solarized and the bliss of great color everywhere

I'm a fan of syntax highlighting. To me it makes programming easier since variables and strings stand out visually. In a GUI environment a nice color theme has the same effect. In both cases it can make things more pleasant when you have to spend a lot of time looking at a screen.

Over the years I've enjoyed all sorts of variations and have, at times, changed the look of my desktop. Most of the time this was done when my theme for syntax highlighting or desktop look annoyed me in some fashion. Recently I've been just trying to find something that works well, since tweaking the desktop is really not a productivity enhancer.

Earlier this year I came across solarized and started using it, with an almost religious zeal. Solarized is a very well designed and thought out set of colors, which comes in a light and dark variety and is available for the things I use the most: VIM and Bash along with things that live in Bash such as less and ls in the form of dircolors, and tmux.

Now everything seems to just look great and consistent. Here is how I got it up and running.

# grab the solarized colors for tmux
curl -s > ~/.tmuxcolors-dark.conf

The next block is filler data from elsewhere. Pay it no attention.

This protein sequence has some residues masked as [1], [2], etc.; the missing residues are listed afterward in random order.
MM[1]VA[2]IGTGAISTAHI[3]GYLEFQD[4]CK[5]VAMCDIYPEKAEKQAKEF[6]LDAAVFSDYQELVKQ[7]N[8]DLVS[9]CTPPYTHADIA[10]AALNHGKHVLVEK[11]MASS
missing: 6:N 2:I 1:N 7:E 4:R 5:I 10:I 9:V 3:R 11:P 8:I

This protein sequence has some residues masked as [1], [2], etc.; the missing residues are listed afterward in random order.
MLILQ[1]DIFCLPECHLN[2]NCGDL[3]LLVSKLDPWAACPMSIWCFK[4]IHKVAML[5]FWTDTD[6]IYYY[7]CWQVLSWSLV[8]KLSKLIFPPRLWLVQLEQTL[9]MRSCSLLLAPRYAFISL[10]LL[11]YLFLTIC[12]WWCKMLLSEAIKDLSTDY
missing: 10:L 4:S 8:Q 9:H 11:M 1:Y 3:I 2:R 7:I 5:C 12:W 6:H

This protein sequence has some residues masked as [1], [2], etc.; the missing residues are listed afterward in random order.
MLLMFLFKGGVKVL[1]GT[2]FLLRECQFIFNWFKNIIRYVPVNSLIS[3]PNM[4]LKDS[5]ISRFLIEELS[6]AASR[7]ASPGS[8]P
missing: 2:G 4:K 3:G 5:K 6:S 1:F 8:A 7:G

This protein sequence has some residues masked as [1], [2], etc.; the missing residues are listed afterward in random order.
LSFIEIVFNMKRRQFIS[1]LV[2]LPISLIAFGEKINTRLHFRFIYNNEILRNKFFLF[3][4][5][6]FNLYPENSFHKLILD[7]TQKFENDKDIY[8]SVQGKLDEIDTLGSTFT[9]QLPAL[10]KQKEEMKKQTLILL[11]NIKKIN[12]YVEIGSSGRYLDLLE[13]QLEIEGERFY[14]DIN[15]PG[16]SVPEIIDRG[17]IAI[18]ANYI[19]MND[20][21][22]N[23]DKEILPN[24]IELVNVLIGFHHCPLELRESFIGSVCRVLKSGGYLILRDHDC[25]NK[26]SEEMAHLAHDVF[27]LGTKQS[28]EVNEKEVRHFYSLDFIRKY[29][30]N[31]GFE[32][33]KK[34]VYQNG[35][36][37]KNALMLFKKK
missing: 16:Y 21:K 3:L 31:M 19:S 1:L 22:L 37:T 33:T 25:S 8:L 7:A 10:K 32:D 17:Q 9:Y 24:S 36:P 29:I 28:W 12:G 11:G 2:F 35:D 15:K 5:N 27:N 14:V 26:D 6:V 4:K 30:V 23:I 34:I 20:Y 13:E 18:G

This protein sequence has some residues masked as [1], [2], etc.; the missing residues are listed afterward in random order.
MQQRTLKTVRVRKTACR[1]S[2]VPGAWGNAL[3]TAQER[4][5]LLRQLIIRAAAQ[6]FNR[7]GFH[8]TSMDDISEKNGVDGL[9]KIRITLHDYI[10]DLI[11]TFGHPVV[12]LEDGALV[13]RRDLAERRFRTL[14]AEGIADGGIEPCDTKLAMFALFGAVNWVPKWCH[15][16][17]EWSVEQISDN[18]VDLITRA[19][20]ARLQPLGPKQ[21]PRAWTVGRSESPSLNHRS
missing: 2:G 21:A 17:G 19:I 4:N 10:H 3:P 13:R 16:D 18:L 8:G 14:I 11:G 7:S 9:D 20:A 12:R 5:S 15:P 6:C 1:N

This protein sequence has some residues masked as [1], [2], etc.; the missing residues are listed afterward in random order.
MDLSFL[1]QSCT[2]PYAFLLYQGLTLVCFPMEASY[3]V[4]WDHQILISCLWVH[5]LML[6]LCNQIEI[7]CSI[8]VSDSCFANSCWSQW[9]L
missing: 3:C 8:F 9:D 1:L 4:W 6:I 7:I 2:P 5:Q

curl -s > ~/.tmuxcolors-dark.conf
# get the VIM stuff ... you'll need to be running Vundle. see references
vim +"BundleInstall 'altercation/vim-colors-solarized.git'"
# get the dircolors items
curl -s '' > ~/.dircolors.ansi-dark

Then grab the Bash colors from (There are a lot of interesting things in that script, worth checking out) and add them to our ~/.bashrc.

Since I like to switch between the light and dark themes depending on where I work and how bright it is, I create a small script called term-theme, which let's me switch the colors for the terminal and the editor easily.


tmux_stub=$(sed '/AUTO SOLARIZED/q' < ~/.tmux.conf)

update_theme () {

  # update the gnome term theme if we are running X
  if [ "$DISPLAY" ]; then

  # directory colors
  cp -f ~/.dircolors.ansi-${SCHEME} ~/.dircolors
  eval `dircolors ~/.dircolors`

  # update vimrc
  if [ -e ~/.vimrc ]; then
    sed -i "s/\(set background\)=.*/\1=${SCHEME}/" ~/.vimrc

  # update any running VIM session that are running as server
  if [ "$(which vim)" ]; then
    for x in $(vim --serverlist); do
      vim --servername ${x} --remote-send "<ESC>:set background=${SCHEME}<CR>"

  # update TMUX
  (echo "${tmux_stub}"; cat ~/.tmuxcolors-${SCHEME}.conf) > ~/.tmux.conf
  [[ "${TMUX}" ]] && tmux source-file ~/.tmux.conf &> /dev/null

case $1 in
    update_theme $1
    echo "try calling me with 'light' or 'dark'"
    exit 0

Now I can run term-theme light to switch to the light theme, which even updates my running GVIM instance!

The script works well, without much changing. You just need a line like

set background=dark

in your .vimrc, and you .tmux.conf file needs to contain a line that looks like this:


and the script will remove everything after that line and add the new color scheme and apply it.

Now to really bring it home you can also set less up to do syntax highlighting.

sudo apt-get install python-pygments
export LESSCOLORIZER=pygmentize

It all looks pretty nice on Ubuntu using the Radiance theme.

References: VIM solarized Vundle pygmentize